Green revolution technology takes root in Africa: the promise and challenge of the Ministry of Agriculture/SG2000 experiment with improved cereals technology in Ethiopia
Examines economic benefits of introducing new technologies for maize and teff growing in Ethiopia, based on experimental projects. Considers their role as both food security and export crops, and the financial implications for extension and credit services.
- Improved technology is profitable for both maize and teff, even if output prices decline by 25% or 50%
- Farmers who adapted technology packages—using lower fertilizer recommendations and in the teff case a different seed type—achieved as high or higher profits than farmers who used the full technology recommendations
- Gains from storage are potentially great if storage insecticide is used and farmers are allowed to repay loans later in the marketing year
- Improved seed and fertilizer represent 50-80% of total costs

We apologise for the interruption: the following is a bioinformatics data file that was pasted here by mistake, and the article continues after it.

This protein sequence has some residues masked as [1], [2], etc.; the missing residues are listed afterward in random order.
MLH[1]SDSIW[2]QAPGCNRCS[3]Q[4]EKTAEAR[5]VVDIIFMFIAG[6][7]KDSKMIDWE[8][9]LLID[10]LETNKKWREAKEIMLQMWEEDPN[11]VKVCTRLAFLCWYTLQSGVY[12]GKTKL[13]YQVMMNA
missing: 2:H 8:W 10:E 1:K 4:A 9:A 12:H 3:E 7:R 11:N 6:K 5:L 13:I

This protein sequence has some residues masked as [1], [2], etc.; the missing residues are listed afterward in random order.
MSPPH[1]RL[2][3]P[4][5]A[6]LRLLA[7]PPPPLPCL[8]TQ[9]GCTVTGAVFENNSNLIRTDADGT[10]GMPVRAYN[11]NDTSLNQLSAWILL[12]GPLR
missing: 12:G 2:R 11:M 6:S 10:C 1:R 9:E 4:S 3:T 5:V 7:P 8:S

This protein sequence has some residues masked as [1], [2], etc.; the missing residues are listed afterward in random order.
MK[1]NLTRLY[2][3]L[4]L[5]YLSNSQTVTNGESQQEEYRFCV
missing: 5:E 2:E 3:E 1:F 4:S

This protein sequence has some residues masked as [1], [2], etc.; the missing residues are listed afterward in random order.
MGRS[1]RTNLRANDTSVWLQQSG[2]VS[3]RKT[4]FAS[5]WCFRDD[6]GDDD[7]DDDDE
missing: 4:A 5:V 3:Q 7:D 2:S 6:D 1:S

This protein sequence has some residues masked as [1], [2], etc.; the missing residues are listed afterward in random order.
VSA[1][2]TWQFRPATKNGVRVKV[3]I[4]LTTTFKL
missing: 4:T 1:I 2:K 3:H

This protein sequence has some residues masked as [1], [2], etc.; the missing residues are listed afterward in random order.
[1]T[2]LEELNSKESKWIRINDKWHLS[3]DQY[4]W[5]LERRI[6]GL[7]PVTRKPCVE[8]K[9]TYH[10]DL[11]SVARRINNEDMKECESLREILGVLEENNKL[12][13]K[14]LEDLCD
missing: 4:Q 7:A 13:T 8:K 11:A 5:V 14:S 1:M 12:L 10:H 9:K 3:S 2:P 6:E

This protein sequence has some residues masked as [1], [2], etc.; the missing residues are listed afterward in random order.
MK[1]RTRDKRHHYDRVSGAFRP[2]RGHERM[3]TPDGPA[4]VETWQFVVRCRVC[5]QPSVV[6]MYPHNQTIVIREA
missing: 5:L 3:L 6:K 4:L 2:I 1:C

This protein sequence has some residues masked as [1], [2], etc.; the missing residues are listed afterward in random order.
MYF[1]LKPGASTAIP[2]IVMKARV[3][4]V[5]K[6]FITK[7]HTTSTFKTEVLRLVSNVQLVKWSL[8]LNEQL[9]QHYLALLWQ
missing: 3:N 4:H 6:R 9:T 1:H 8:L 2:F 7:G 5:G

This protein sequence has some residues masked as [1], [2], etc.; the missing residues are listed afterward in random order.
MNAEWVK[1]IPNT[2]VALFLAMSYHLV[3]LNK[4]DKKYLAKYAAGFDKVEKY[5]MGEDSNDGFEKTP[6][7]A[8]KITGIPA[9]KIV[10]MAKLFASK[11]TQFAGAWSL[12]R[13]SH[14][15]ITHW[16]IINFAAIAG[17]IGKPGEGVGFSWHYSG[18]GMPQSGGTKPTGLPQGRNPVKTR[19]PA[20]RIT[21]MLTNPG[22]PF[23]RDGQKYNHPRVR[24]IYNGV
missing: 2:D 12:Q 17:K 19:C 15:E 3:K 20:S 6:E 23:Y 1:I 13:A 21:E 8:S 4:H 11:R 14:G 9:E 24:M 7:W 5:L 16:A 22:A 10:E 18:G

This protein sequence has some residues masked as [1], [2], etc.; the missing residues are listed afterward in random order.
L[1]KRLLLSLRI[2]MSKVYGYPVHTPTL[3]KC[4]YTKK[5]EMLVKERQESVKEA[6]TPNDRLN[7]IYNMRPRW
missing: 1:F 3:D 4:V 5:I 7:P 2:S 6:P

Policy conclusions include:
- Assuming that intensified production of maize and teff fills a domestic need that otherwise would have to be filled by commercial imports, it is highly profitable from society’s standpoint.
- Whether intensified maize produced for export is profitable at the societal level depends on the prevailing export price
- Accounting for the cost of extension and credit reduces the economic profitability of teff significantly; the impact on maize depends on whether it is an import substitute or an export
Discusses implication of extending the programme in increased cost of extension support, credit administration and input supplies. [author]
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